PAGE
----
Last week the Department for Culture, Media and Sport announced an independent Review into full-time social action. It's a great development, and one that I've been advocating for for over a year.
Full time social action is defined as 'practical action in the service of others', undertaken on a long term, full time basis (from three months to a year), aimed at tackling social issues - such as educational or health inequalities - as well as benefiting participants themselves. Settings could include schools, youth centres, health or community centres.
Recent polling by Ipsos Mori for Step up to Serve found that 42% of young people aged between ten and 20 participated in 'meaningful social action'. However those taking part on a full-time basis are currently classified as NEET (Not in Employment, Education or Training).
This means that despite donating their time and efforts to selflessly helping others, they are not legally recognised by society. Lacking a formal legal status identifies these young people as part of a problem when they should be praised for their activity; for example, for spending 40 hours a week helping primary and secondary school students. By contrast, looking for work, caring for sick relatives and jury service are regarded by the Government as time 'usefully spent' and as such, qualify for National Insurance Contributions (NICs).
As a society we are familiar with and supportive of the idea of a 'gap year', usually young people taking a year in between school and university to donate their time to worthy causes abroad. Doing something similar at home is a relatively new concept here, although it's well established in other countries. For example, in the USA, 75,000 young adults participate in full-time volunteering annually as part of AmeriCorps. Research into the impact of AmeriCorps found the economic benefits - higher taxes paid by alumni, fewer benefits paid out - were at least four times higher than the money put into the programme upfront. In Germany, 45,000 are involved in the Federal Voluntary Year, and France's Service Civique is to expand to 100,000 places per year by 2018.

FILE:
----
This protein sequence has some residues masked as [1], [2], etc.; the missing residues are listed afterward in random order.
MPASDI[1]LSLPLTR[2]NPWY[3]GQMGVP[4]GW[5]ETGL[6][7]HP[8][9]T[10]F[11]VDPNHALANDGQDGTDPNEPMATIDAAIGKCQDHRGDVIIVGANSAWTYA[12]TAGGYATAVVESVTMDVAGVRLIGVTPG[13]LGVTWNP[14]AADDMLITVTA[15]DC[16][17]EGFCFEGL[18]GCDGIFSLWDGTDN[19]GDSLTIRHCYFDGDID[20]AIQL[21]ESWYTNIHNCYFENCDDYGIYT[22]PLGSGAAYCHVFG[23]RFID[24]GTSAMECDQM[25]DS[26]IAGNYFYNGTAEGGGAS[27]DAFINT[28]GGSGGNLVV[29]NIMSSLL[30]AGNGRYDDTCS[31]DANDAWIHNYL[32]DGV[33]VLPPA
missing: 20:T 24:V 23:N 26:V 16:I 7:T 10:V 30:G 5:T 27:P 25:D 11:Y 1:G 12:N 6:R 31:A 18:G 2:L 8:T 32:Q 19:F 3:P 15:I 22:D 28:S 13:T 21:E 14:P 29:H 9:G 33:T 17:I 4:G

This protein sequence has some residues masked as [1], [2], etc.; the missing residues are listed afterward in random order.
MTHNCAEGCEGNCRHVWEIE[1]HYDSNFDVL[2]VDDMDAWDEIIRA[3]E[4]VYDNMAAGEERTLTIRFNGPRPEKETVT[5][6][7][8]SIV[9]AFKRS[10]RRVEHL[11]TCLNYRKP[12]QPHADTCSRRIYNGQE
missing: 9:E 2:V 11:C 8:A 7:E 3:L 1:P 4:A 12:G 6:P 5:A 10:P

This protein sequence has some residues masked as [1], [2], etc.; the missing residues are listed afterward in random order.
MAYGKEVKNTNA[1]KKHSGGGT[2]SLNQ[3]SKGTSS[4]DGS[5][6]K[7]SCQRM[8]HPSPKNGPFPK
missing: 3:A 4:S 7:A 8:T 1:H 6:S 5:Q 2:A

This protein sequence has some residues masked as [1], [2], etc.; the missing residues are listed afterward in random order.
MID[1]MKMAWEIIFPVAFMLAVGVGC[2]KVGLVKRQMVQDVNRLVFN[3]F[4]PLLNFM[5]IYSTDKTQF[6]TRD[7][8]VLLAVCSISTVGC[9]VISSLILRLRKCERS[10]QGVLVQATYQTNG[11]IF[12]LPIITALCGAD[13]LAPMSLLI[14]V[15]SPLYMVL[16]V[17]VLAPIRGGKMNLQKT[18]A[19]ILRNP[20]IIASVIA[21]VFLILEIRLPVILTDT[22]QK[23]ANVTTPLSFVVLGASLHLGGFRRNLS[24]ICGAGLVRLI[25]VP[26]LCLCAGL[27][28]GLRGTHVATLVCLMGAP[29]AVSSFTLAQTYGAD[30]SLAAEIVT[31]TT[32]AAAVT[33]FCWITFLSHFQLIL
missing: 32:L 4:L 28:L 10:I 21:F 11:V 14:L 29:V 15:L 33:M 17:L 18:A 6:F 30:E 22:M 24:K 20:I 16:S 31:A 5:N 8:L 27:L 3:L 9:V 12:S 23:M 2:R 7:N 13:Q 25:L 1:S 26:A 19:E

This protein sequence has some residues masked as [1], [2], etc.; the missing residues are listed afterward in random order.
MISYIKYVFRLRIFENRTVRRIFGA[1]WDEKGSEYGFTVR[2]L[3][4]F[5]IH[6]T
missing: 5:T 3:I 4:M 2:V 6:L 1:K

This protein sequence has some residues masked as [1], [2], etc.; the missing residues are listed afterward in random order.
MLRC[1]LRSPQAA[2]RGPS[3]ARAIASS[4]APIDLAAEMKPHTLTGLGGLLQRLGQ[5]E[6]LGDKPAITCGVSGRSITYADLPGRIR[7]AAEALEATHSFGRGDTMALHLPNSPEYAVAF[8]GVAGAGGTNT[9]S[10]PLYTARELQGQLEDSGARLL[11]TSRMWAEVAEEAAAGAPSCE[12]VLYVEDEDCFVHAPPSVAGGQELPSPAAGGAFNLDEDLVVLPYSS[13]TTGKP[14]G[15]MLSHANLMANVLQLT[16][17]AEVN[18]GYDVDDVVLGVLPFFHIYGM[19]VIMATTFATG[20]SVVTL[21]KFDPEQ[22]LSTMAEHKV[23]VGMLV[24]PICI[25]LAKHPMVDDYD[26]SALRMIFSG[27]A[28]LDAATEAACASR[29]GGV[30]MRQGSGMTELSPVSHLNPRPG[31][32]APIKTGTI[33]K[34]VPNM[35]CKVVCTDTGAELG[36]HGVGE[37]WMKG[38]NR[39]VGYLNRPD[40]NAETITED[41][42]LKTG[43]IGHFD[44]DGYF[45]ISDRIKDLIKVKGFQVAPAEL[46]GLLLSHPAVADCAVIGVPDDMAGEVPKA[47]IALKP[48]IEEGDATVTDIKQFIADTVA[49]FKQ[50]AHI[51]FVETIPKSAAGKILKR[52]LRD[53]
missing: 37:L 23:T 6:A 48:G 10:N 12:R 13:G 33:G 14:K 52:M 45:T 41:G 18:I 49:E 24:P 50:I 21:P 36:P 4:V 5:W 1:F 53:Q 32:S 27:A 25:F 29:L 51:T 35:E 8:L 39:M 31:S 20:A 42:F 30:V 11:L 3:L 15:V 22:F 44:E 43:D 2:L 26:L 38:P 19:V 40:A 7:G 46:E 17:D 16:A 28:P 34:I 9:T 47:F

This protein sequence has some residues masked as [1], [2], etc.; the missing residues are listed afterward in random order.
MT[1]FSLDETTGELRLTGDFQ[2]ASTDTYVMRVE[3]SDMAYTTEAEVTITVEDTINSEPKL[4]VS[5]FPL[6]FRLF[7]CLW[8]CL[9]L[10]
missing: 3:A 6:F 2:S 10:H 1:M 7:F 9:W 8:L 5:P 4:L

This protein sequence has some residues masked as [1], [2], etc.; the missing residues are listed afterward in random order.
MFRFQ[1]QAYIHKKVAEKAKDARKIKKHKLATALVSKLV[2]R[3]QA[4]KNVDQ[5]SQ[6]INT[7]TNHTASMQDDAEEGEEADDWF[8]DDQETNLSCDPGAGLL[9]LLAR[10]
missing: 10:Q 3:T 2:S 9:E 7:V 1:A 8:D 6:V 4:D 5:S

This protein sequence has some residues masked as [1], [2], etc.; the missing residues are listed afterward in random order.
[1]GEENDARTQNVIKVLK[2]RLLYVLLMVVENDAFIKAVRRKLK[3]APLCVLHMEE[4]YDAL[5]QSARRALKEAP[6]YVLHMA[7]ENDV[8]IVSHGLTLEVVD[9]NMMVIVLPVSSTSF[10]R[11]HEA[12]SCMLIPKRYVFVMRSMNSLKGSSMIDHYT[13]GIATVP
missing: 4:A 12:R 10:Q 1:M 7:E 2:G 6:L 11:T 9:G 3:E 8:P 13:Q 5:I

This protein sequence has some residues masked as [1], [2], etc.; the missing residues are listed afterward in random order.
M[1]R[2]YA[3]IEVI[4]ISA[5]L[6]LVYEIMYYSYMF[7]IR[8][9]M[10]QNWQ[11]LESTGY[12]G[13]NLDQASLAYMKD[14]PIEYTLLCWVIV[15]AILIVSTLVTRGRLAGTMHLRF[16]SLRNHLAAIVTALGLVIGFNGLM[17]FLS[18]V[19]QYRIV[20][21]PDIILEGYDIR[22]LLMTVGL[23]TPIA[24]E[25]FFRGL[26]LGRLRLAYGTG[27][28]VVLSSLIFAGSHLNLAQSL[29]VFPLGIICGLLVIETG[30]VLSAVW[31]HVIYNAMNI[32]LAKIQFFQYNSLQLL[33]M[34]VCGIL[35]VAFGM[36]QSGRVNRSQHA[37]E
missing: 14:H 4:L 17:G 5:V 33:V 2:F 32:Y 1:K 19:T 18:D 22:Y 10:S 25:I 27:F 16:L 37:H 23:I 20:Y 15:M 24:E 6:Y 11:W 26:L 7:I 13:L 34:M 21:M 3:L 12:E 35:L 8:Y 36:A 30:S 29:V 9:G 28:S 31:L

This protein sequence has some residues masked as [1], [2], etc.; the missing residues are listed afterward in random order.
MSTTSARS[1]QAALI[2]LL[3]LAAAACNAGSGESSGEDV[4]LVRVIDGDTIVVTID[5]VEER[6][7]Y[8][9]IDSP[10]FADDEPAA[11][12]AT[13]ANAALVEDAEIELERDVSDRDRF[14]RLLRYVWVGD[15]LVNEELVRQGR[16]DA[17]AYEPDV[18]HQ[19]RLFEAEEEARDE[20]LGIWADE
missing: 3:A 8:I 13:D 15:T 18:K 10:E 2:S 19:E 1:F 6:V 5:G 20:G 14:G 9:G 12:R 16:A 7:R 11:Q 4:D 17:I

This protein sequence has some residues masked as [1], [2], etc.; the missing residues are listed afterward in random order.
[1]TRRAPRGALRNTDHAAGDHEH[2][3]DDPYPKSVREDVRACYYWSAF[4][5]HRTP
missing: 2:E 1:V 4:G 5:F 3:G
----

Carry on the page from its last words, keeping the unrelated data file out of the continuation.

Our own research found that more than half of young people think that full time voluntary 'National Service' should be on offer for young people in Britain if they want to do it. One in two young people aged 16 to 25 would consider a year of service if it was endorsed by the government and had additional benefits.
That chimes with my own experience - young people want to make a difference, but very often they don't know how to. They are also struggling to break the 'no job, no experience, no job' cycle which is particularly challenging if you want a career in the public sector. Full time social action is an alternative route by which young people can make the transition from education to employment, and develop vital workplace skills such as leadership, confidence and resilience.
There has never been a more important time to give young people the chance to play their part in creating solutions to the many challenges our country faces.
If thousands of 18 to 25 year-olds were able to take part in full-time social action each year, I believe that we'd see huge benefits to Britain. Young people could provide local communities and public services with a high energy resource to solve social challenges, becoming more employable themselves whilst coming together with people from a wide range of backgrounds to serve for the common good.
Most importantly for me, we would put young people at the forefront of shaping what 21st century Britain looks like. I really hope that the Full Time Social Action Review is the first step towards making that happen.
For more information on the Government's announcement please click here.